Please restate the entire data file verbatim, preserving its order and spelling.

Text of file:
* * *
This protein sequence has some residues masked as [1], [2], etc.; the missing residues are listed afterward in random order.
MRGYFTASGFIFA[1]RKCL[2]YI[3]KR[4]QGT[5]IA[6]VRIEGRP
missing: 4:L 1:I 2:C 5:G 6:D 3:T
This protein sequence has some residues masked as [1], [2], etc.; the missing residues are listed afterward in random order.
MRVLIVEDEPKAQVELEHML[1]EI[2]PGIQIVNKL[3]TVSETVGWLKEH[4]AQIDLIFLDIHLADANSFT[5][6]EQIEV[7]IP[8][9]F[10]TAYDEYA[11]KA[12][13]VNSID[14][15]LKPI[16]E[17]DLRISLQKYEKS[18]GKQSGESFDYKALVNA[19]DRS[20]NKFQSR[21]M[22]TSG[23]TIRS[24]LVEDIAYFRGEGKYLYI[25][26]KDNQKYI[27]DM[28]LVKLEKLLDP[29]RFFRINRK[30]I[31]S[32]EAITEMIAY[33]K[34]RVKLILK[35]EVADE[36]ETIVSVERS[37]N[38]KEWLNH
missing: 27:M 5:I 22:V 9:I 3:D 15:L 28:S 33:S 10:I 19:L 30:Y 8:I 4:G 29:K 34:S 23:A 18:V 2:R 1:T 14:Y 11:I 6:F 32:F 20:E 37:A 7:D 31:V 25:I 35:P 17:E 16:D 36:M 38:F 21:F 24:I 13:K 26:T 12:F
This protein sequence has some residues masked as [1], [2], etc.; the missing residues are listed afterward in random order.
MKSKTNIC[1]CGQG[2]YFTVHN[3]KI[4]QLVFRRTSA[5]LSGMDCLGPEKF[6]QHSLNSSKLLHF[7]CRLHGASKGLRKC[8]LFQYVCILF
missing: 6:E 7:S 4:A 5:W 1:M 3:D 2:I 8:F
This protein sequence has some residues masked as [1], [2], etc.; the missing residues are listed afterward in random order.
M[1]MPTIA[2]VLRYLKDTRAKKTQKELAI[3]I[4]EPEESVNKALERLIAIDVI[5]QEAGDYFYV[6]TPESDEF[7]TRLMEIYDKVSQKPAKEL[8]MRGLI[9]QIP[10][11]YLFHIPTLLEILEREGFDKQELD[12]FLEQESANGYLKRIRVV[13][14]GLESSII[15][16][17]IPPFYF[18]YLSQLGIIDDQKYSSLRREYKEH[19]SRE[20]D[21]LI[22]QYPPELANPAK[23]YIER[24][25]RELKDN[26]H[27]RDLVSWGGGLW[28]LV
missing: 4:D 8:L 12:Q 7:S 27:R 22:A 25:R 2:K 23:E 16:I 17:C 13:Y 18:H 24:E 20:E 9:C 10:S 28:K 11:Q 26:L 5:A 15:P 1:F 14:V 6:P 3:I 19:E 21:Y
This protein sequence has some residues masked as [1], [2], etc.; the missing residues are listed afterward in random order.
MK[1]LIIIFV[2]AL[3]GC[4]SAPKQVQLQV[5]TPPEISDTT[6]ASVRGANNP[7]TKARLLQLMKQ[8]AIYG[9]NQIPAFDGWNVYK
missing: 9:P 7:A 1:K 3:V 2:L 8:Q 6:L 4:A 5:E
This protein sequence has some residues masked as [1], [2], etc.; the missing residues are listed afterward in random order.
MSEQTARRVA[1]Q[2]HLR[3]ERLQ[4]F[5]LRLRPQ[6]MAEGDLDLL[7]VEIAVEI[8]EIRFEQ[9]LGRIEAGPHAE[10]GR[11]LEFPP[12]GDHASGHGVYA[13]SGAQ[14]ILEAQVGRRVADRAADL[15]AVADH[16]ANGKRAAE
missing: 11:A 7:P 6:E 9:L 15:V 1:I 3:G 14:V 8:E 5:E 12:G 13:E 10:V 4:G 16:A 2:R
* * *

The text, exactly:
This protein sequence has some residues masked as [1], [2], etc.; the missing residues are listed afterward in random order.
MRGYFTASGFIFA[1]RKCL[2]YI[3]KR[4]QGT[5]IA[6]VRIEGRP
missing: 4:L 1:I 2:C 5:G 6:D 3:T
This protein sequence has some residues masked as [1], [2], etc.; the missing residues are listed afterward in random order.
MRVLIVEDEPKAQVELEHML[1]EI[2]PGIQIVNKL[3]TVSETVGWLKEH[4]AQIDLIFLDIHLADANSFT[5][6]EQIEV[7]IP[8][9]F[10]TAYDEYA[11]KA[12][13]VNSID[14][15]LKPI[16]E[17]DLRISLQKYEKS[18]GKQSGESFDYKALVNA[19]DRS[20]NKFQSR[21]M[22]TSG[23]TIRS[24]LVEDIAYFRGEGKYLYI[25][26]KDNQKYI[27]DM[28]LVKLEKLLDP[29]RFFRINRK[30]I[31]S[32]EAITEMIAY[33]K[34]RVKLILK[35]EVADE[36]ETIVSVERS[37]N[38]KEWLNH
missing: 27:M 5:I 22:V 9:I 3:D 15:L 28:S 33:S 10:I 19:L 30:Y 8:I 4:G 29:K 34:S 23:A 18:V 2:R 1:T 14:Y 11:I 6:F 32:F 20:E 37:A 7:D 31:V 25:I 35:P 17:E 16:D 36:M 38:F 21:F 24:I 13:K 26:T 12:F
This protein sequence has some residues masked as [1], [2], etc.; the missing residues are listed afterward in random order.
MKSKTNIC[1]CGQG[2]YFTVHN[3]KI[4]QLVFRRTSA[5]LSGMDCLGPEKF[6]QHSLNSSKLLHF[7]CRLHGASKGLRKC[8]LFQYVCILF
missing: 6:E 7:S 4:A 5:W 1:M 3:D 2:I 8:F
This protein sequence has some residues masked as [1], [2], etc.; the missing residues are listed afterward in random order.
M[1]MPTIA[2]VLRYLKDTRAKKTQKELAI[3]I[4]EPEESVNKALERLIAIDVI[5]QEAGDYFYV[6]TPESDEF[7]TRLMEIYDKVSQKPAKEL[8]MRGLI[9]QIP[10][11]YLFHIPTLLEILEREGFDKQELD[12]FLEQESANGYLKRIRVV[13][14]GLESSII[15][16][17]IPPFYF[18]YLSQLGIIDDQKYSSLRREYKEH[19]SRE[20]D[21]LI[22]QYPPELANPAK[23]YIER[24][25]RELKDN[26]H[27]RDLVSWGGGLW[28]LV
missing: 4:D 8:L 12:Q 7:S 27:R 22:A 25:R 2:K 23:E 16:I 17:C 13:Y 18:H 24:E 20:E 9:C 10:S 28:K 11:Q 26:L 5:A 15:P 1:F 14:V 6:P 3:I 19:E 21:Y
This protein sequence has some residues masked as [1], [2], etc.; the missing residues are listed afterward in random order.
MK[1]LIIIFV[2]AL[3]GC[4]SAPKQVQLQV[5]TPPEISDTT[6]ASVRGANNP[7]TKARLLQLMKQ[8]AIYG[9]NQIPAFDGWNVYK
missing: 9:P 7:A 1:K 3:V 2:L 8:Q 6:L 4:A 5:E
This protein sequence has some residues masked as [1], [2], etc.; the missing residues are listed afterward in random order.
MSEQTARRVA[1]Q[2]HLR[3]ERLQ[4]F[5]LRLRPQ[6]MAEGDLDLL[7]VEIAVEI[8]EIRFEQ[9]LGRIEAGPHAE[10]GR[11]LEFPP[12]GDHASGHGVYA[13]SGAQ[14]ILEAQVGRRVADRAADL[15]AVADH[16]ANGKRAAE
missing: 11:A 7:P 6:E 9:L 15:V 1:I 3:G 14:V 8:E 5:E 12:G 13:E 10:V 4:G 16:A 2:R